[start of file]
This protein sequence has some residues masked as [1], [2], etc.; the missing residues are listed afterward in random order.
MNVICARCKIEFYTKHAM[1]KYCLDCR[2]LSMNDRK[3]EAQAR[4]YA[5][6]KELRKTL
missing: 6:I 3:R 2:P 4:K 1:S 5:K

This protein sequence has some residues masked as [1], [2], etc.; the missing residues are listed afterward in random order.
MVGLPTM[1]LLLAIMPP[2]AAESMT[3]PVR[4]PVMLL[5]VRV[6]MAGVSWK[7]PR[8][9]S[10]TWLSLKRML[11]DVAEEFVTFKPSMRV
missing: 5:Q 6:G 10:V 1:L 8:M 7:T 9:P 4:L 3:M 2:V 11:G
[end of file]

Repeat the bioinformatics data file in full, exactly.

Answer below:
This protein sequence has some residues masked as [1], [2], etc.; the missing residues are listed afterward in random order.
MNVICARCKIEFYTKHAM[1]KYCLDCR[2]LSMNDRK[3]EAQAR[4]YA[5][6]KELRKTL
missing: 6:I 3:R 2:P 4:K 1:S 5:K

This protein sequence has some residues masked as [1], [2], etc.; the missing residues are listed afterward in random order.
MVGLPTM[1]LLLAIMPP[2]AAESMT[3]PVR[4]PVMLL[5]VRV[6]MAGVSWK[7]PR[8][9]S[10]TWLSLKRML[11]DVAEEFVTFKPSMRV
missing: 5:Q 6:G 10:V 1:L 8:M 7:T 9:P 4:L 3:M 2:V 11:G